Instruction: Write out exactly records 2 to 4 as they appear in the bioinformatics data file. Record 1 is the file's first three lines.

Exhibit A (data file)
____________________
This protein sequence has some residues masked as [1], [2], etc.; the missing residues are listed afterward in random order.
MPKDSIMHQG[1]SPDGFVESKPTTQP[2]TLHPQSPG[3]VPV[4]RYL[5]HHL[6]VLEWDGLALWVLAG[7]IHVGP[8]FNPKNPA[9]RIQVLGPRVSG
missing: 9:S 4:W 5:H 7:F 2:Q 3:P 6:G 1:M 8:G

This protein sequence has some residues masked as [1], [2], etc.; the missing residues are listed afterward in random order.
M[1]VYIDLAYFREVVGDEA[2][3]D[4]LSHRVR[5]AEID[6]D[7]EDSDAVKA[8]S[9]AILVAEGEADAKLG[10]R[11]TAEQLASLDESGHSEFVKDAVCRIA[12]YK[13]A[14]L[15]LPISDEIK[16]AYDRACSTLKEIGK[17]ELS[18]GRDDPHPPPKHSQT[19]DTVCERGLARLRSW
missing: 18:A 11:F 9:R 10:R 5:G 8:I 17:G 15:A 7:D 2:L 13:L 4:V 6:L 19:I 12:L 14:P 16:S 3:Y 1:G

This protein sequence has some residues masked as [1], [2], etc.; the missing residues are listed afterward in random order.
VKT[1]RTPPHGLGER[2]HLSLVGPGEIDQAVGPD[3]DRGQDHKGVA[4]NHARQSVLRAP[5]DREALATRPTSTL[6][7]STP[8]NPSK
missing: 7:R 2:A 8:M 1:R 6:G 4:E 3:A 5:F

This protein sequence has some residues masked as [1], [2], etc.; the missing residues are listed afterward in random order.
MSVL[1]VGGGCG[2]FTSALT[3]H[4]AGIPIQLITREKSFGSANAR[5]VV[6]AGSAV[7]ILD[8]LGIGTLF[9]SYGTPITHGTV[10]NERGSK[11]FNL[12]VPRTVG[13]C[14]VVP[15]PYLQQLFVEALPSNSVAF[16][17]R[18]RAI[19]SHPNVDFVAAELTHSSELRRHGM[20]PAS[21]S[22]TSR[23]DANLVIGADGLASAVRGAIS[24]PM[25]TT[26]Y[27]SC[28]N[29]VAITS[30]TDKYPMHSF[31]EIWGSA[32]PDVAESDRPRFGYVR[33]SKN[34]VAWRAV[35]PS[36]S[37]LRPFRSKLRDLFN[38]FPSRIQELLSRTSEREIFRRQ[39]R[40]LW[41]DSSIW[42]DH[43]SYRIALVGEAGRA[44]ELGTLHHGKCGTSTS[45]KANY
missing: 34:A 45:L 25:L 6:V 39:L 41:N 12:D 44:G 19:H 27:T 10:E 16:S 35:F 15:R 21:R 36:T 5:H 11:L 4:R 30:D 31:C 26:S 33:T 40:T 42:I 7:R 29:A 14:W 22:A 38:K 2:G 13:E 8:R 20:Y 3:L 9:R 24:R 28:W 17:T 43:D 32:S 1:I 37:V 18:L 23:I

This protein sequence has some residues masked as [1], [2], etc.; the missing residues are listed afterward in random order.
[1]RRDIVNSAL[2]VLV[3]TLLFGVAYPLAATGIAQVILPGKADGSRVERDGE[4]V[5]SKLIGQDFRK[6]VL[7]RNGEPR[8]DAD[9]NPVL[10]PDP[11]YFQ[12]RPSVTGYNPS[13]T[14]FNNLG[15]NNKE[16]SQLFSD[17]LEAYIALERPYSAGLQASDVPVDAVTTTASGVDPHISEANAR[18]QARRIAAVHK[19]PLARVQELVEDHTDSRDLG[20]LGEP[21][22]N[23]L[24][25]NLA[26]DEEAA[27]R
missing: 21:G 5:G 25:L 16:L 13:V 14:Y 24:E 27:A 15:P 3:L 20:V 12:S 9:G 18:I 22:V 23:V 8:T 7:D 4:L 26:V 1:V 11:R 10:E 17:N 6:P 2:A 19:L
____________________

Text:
This protein sequence has some residues masked as [1], [2], etc.; the missing residues are listed afterward in random order.
M[1]VYIDLAYFREVVGDEA[2][3]D[4]LSHRVR[5]AEID[6]D[7]EDSDAVKA[8]S[9]AILVAEGEADAKLG[10]R[11]TAEQLASLDESGHSEFVKDAVCRIA[12]YK[13]A[14]L[15]LPISDEIK[16]AYDRACSTLKEIGK[17]ELS[18]GRDDPHPPPKHSQT[19]DTVCERGLARLRSW
missing: 18:A 11:F 9:R 10:R 5:G 8:I 17:G 15:A 7:D 2:L 13:L 4:V 6:L 19:I 12:L 14:P 16:S 3:Y 1:G

This protein sequence has some residues masked as [1], [2], etc.; the missing residues are listed afterward in random order.
VKT[1]RTPPHGLGER[2]HLSLVGPGEIDQAVGPD[3]DRGQDHKGVA[4]NHARQSVLRAP[5]DREALATRPTSTL[6][7]STP[8]NPSK
missing: 7:R 2:A 8:M 1:R 6:G 4:E 3:A 5:F

This protein sequence has some residues masked as [1], [2], etc.; the missing residues are listed afterward in random order.
MSVL[1]VGGGCG[2]FTSALT[3]H[4]AGIPIQLITREKSFGSANAR[5]VV[6]AGSAV[7]ILD[8]LGIGTLF[9]SYGTPITHGTV[10]NERGSK[11]FNL[12]VPRTVG[13]C[14]VVP[15]PYLQQLFVEALPSNSVAF[16][17]R[18]RAI[19]SHPNVDFVAAELTHSSELRRHGM[20]PAS[21]S[22]TSR[23]DANLVIGADGLASAVRGAIS[24]PM[25]TT[26]Y[27]SC[28]N[29]VAITS[30]TDKYPMHSF[31]EIWGSA[32]PDVAESDRPRFGYVR[33]SKN[34]VAWRAV[35]PS[36]S[37]LRPFRSKLRDLFN[38]FPSRIQELLSRTSEREIFRRQ[39]R[40]LW[41]DSSIW[42]DH[43]SYRIALVGEAGRA[44]ELGTLHHGKCGTSTS[45]KANY
missing: 34:A 45:L 25:L 6:V 39:L 41:N 12:D 44:G 19:H 27:T 10:E 16:S 35:F 15:R 21:R 36:T 5:H 11:L 4:R 30:D 31:C 26:S 33:T 40:T 42:I 7:R 29:A 14:W 22:A 38:K 2:G 13:E 8:R 20:Y 3:L 9:R 24:R 28:W 17:T 43:D 32:S 1:I 37:V 18:L 23:I